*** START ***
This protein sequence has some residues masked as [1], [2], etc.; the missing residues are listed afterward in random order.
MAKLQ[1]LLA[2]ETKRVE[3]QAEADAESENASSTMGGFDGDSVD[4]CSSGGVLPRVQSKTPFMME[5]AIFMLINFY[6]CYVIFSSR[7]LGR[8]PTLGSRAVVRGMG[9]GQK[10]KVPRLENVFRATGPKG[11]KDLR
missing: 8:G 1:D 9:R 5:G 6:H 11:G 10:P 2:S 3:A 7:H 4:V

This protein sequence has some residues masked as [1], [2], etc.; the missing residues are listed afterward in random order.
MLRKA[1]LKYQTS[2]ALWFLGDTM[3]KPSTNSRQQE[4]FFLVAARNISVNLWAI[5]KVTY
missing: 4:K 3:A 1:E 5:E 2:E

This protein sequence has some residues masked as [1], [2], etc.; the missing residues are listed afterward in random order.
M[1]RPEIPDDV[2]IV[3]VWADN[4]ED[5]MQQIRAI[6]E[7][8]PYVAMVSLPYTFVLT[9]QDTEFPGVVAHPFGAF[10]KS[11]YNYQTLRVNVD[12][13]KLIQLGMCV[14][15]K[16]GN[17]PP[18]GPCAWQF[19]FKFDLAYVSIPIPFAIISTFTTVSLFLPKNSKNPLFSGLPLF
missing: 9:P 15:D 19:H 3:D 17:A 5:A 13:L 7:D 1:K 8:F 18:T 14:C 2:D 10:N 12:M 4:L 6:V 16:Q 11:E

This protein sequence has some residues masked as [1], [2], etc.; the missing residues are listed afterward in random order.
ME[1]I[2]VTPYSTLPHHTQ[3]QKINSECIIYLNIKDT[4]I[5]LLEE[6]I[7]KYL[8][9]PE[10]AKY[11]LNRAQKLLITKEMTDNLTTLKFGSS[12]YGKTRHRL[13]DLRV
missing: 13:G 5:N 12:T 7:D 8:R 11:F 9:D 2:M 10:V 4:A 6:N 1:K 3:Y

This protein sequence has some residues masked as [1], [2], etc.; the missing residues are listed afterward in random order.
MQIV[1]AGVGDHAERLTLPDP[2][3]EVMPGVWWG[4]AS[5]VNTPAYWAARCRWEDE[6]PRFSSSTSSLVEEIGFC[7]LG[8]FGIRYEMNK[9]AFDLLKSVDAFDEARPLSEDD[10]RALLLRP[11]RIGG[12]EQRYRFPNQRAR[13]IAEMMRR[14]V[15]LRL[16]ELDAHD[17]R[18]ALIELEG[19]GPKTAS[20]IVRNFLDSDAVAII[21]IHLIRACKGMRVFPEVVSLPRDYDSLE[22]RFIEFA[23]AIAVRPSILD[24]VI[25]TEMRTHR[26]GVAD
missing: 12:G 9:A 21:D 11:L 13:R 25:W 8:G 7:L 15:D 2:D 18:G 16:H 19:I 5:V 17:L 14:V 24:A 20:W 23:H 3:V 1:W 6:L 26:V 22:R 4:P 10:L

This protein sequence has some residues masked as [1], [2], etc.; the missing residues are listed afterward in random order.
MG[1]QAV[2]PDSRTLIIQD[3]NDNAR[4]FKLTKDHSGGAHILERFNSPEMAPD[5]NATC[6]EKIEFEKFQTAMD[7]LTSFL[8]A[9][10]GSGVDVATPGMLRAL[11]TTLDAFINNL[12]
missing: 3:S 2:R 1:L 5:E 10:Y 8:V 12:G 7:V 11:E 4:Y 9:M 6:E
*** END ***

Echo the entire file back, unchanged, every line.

This protein sequence has some residues masked as [1], [2], etc.; the missing residues are listed afterward in random order.
MAKLQ[1]LLA[2]ETKRVE[3]QAEADAESENASSTMGGFDGDSVD[4]CSSGGVLPRVQSKTPFMME[5]AIFMLINFY[6]CYVIFSSR[7]LGR[8]PTLGSRAVVRGMG[9]GQK[10]KVPRLENVFRATGPKG[11]KDLR
missing: 8:G 1:D 9:R 5:G 6:H 11:G 10:P 2:S 3:A 7:H 4:V

This protein sequence has some residues masked as [1], [2], etc.; the missing residues are listed afterward in random order.
MLRKA[1]LKYQTS[2]ALWFLGDTM[3]KPSTNSRQQE[4]FFLVAARNISVNLWAI[5]KVTY
missing: 4:K 3:A 1:E 5:E 2:E

This protein sequence has some residues masked as [1], [2], etc.; the missing residues are listed afterward in random order.
M[1]RPEIPDDV[2]IV[3]VWADN[4]ED[5]MQQIRAI[6]E[7][8]PYVAMVSLPYTFVLT[9]QDTEFPGVVAHPFGAF[10]KS[11]YNYQTLRVNVD[12][13]KLIQLGMCV[14][15]K[16]GN[17]PP[18]GPCAWQF[19]FKFDLAYVSIPIPFAIISTFTTVSLFLPKNSKNPLFSGLPLF
missing: 9:P 15:D 19:H 3:D 17:A 5:A 13:L 7:D 1:K 8:F 18:T 14:C 2:D 10:N 12:M 4:L 6:V 16:Q 11:E

This protein sequence has some residues masked as [1], [2], etc.; the missing residues are listed afterward in random order.
ME[1]I[2]VTPYSTLPHHTQ[3]QKINSECIIYLNIKDT[4]I[5]LLEE[6]I[7]KYL[8][9]PE[10]AKY[11]LNRAQKLLITKEMTDNLTTLKFGSS[12]YGKTRHRL[13]DLRV
missing: 13:G 5:N 12:T 7:D 8:R 11:F 9:D 2:M 10:V 4:A 6:N 1:K 3:Y

This protein sequence has some residues masked as [1], [2], etc.; the missing residues are listed afterward in random order.
MQIV[1]AGVGDHAERLTLPDP[2][3]EVMPGVWWG[4]AS[5]VNTPAYWAARCRWEDE[6]PRFSSSTSSLVEEIGFC[7]LG[8]FGIRYEMNK[9]AFDLLKSVDAFDEARPLSEDD[10]RALLLRP[11]RIGG[12]EQRYRFPNQRAR[13]IAEMMRR[14]V[15]LRL[16]ELDAHD[17]R[18]ALIELEG[19]GPKTAS[20]IVRNFLDSDAVAII[21]IHLIRACKGMRVFPEVVSLPRDYDSLE[22]RFIEFA[23]AIAVRPSILD[24]VI[25]TEMRTHR[26]GVAD
missing: 12:G 9:A 21:D 11:L 13:R 25:W 8:G 7:L 15:D 2:D 18:G 16:H 19:I 5:V 17:L 14:V 24:A 20:W 23:H 3:V 1:W 6:L 26:V 22:R 4:P 10:L

This protein sequence has some residues masked as [1], [2], etc.; the missing residues are listed afterward in random order.
MG[1]QAV[2]PDSRTLIIQD[3]NDNAR[4]FKLTKDHSGGAHILERFNSPEMAPD[5]NATC[6]EKIEFEKFQTAMD[7]LTSFL[8]A[9][10]GSGVDVATPGMLRAL[11]TTLDAFINNL[12]
missing: 3:S 2:R 1:L 5:E 10:Y 8:V 12:G 7:V 11:E 4:Y 9:M 6:E